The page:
DIY Herb Garden

Learn how to make your own herb garden!

Nothing compares to the flavour of fresh herbs. Homegrown herbs can grow inside or outside; in a bed among veggies or together in a container. Creating a herb container garden is as easy as picking your favourite herbs, getting the right soil, placing in an area with enough sun and watering.

What you need

3-5 of your favourite herbs (we used rosemary, sage, cilantro, creeping tyme)
Container with drainage holes
Fafard Urban Garden Container Mix
Watering can

Get digging!

When growing veggies or herbs, fill your container with Fafard Urban Garden Container Mix. We love it because it’s approved for organic growing, is enriched with compost, and it has coconut husk fibre which retains water.

Remove herbs from the container – if you bought from the Freeman Herbs Organic collection, you could toss the brown containers into your compost bin. Dig a hole deep enough for the herb to be buried up to the soil line.

That’s it! Give the herb garden a thorough watering at the soil, not above the plants.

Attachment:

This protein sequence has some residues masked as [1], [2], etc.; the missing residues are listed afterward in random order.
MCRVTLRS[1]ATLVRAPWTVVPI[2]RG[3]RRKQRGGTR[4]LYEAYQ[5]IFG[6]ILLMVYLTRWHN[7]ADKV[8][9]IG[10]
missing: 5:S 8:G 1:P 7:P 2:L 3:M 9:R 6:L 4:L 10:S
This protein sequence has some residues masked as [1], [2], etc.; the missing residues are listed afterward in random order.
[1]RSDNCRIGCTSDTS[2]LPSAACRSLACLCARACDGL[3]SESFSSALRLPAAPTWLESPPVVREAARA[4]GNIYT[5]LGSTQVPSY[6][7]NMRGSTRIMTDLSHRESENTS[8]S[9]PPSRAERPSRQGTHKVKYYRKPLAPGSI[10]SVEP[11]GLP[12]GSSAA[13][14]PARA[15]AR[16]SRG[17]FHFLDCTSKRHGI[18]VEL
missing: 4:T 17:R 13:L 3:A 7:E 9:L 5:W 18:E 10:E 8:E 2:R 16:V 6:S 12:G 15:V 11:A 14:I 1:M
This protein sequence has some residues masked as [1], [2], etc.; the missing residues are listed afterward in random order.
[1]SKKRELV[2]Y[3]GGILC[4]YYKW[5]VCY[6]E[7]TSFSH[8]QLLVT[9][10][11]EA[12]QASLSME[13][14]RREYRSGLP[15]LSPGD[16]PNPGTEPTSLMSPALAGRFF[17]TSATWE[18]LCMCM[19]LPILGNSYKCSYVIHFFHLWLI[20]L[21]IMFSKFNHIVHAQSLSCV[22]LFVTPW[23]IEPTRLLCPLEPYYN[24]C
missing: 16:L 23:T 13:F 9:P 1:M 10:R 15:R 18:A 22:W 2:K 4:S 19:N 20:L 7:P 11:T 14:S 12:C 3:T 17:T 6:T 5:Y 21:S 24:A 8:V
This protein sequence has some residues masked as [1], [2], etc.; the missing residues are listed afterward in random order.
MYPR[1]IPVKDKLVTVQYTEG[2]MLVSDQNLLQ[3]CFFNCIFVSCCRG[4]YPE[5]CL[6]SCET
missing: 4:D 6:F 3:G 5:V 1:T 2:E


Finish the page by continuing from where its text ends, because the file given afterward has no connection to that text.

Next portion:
Care Tips

Herbs will thrive in a south facing the window or in an area outside that receives a minimum of five hours of direct sunlight.

Don’t forget to water! Water your herb container thoroughly at the soil. Always avoid letting the roots sit in soggy soil. Always check the soil before watering – if the container feels light, it’s time to water. You’ll know if you’ve given herbs too much water if you have spindly, leggy growth and yellow leaves.

The more you pick, the more growth you’ll get! Keep your herbs compact and growing strong by light pruning – it will extend the growing cycle. If you notice herbs starting to flower, pinch them off below the bud as soon as they appear.

Drying herbs

If you aren’t cooking with herbs right away, you can tie stems together in bunches and hang them upside down in a dry, warm spot, away from direct sunlight and has good air circulation. Dry them for a few weeks until the leaves are brittle. Avoid crumbling the leaves until you’re ready to cook with them.

Tip: dried herbs have a more concentrated flavour than fresh.